Your pirate radio gear may come back to haunt you in a case that may well lead to similar situations leading up to the low-power FM application filing window. This story involves what the commission says is an unauthorized, non-FCC-certified FM transmitter being used at a pirate station in California.
The Los Angeles office of the FCC’s Enforcement Bureau has cited FCCFrequency for marketing unauthorized RF devices in the U.S.
The agency has told the company it must come into compliance, stop marketing the unauthorized devices and avoid “any recurrence of the misconduct,” according to the citation and order signed by Charles Cooper, district director of the Enforcement Bureau’s L.A. Office.
The case began when the L.A. Office received complaints that FCCFrequency was selling and installing noncertified low-power FM transmitters that would be used in LPFM stations. In addition, the company was also selling and installing the gear to individuals and entities that had no FCC authorization to operate the devices, according to the citation.
The company came to the FCC’s attention when the agency was inspecting a pirate station in Arleta, Calif. The operator showed agents the purchase contract for the 100-watt transmitter he bought for around $6,000 from FCCFrequency in March. The AAREFF brand transmitter is model 100WPLLS19P and manufactured in the Dominican Republic.
According to its website, FCCFrequency specializes in LPFM equipment sales and installation, and encourages nonprofit organizations to “install your own Low Power FM Radio Station.” The website also advertises that the company will help applicants to file for new LPFMs and major changes to existing LPFMs in the upcoming filing window, which opens Oct. 15.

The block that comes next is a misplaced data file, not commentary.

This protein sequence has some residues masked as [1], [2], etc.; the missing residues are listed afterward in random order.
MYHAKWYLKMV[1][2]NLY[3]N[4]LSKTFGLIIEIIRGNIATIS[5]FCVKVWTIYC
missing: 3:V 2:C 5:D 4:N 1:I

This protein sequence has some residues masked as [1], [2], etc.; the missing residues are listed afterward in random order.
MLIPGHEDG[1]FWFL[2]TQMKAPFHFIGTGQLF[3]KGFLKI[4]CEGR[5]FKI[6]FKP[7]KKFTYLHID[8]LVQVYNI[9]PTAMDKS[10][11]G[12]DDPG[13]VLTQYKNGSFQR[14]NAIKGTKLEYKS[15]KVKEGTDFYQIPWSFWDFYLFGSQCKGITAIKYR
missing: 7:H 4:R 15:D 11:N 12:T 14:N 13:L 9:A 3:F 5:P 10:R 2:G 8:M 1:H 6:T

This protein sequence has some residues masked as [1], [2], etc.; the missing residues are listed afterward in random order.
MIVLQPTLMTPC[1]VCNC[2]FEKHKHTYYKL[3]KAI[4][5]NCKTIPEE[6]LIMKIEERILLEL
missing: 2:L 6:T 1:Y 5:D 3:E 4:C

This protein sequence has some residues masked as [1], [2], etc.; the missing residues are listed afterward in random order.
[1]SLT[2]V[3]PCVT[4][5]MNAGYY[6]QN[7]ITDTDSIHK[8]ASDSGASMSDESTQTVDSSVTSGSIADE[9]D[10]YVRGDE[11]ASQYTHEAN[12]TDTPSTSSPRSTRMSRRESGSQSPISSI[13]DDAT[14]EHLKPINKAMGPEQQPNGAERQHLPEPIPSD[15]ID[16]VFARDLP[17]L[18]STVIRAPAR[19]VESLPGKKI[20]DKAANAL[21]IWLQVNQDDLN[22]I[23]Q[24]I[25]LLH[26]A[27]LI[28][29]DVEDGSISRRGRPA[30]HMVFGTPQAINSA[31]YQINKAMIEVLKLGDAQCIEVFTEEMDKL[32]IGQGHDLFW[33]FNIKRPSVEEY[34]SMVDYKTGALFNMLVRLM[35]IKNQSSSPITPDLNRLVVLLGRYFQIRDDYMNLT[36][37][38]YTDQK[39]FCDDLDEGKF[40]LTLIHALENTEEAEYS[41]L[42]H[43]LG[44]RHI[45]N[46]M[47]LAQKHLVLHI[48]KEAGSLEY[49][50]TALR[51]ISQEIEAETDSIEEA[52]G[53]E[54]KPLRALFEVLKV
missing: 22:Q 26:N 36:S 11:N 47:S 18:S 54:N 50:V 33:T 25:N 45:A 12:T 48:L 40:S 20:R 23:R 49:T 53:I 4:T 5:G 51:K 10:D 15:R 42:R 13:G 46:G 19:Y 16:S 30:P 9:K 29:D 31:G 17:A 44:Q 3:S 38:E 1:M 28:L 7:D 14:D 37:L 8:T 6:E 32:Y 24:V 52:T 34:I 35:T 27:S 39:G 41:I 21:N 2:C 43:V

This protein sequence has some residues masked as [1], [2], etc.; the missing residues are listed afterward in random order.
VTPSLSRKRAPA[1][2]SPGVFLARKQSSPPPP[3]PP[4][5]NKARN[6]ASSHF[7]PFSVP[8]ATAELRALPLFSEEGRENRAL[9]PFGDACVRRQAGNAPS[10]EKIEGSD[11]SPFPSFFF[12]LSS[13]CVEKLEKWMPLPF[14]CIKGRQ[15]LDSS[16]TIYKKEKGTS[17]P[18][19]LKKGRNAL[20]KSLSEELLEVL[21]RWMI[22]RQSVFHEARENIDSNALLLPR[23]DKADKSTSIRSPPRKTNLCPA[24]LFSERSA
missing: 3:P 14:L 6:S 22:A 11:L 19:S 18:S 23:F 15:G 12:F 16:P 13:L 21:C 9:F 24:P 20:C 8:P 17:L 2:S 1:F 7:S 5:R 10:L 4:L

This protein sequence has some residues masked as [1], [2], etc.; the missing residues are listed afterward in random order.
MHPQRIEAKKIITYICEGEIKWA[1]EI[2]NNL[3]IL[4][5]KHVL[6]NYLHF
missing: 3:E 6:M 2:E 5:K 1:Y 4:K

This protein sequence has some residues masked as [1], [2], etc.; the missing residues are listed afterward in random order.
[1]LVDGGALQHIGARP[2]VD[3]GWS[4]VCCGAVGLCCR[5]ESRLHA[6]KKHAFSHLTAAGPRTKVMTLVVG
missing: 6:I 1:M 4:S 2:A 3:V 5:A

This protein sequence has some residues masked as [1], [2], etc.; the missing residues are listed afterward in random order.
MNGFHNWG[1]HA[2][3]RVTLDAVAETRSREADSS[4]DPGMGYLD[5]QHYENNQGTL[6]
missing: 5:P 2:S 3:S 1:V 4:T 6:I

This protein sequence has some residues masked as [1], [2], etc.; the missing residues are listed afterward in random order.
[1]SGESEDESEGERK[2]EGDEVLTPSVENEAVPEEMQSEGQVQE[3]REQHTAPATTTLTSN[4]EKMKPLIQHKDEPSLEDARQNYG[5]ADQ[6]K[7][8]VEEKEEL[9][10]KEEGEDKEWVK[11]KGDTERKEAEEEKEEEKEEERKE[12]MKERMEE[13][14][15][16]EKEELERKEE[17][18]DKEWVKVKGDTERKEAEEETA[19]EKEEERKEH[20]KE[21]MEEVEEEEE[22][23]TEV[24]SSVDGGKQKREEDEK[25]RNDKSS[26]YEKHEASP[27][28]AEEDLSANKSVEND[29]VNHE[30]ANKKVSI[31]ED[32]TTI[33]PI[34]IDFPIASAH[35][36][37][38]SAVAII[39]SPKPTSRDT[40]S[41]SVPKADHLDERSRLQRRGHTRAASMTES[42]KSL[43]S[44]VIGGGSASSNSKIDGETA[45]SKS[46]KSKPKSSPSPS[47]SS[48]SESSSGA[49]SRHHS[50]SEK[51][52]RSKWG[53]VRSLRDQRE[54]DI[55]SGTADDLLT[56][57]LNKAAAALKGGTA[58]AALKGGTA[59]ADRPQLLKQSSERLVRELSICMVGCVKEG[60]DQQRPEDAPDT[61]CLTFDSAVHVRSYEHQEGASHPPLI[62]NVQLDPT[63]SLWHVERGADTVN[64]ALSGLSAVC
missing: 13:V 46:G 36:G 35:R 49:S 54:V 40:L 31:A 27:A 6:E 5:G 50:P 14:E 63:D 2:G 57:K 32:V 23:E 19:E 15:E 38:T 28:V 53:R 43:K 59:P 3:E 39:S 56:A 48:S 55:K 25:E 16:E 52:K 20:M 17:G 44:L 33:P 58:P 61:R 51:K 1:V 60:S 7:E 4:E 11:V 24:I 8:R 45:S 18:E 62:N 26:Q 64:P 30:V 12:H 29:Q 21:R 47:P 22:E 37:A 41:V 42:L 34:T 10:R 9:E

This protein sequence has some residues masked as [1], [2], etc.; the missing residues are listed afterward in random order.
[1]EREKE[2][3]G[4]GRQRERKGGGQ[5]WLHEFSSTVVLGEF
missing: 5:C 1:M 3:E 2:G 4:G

FCCFrequency has 30 days to respond. It can challenge the FCC’s version of the facts, but it must also confirm that the company has stopped marketing and selling unauthorized RF devices. Further, the company must provide the FCC with a list of all RF devices it sells, including a list of all manufacturers, importers, brand names and model numbers. For each model, FCCFrequency must give the agency a copy of any equipment certification, authorization, verification or declaration of conformity issued by the FCC or a relevant party.
The company must tell the FCC who it sold RF equipment to, along with their contact information, since January of 2012. The commission also wants to see all the sales contracts.
FCCFrequency was also told to provide copies of its training materials, including scripts, for staff and installers. That’s because some of its customers have told the commission they were told they didn’t need an FCC license to operate the transmitters purchased from FCCFrequency. The FCC wants to see statements made to customers about this as well as learn how long the company has been marketing and selling RF gear.
Not responding in 30 days may result in more sanctions, according to the agency.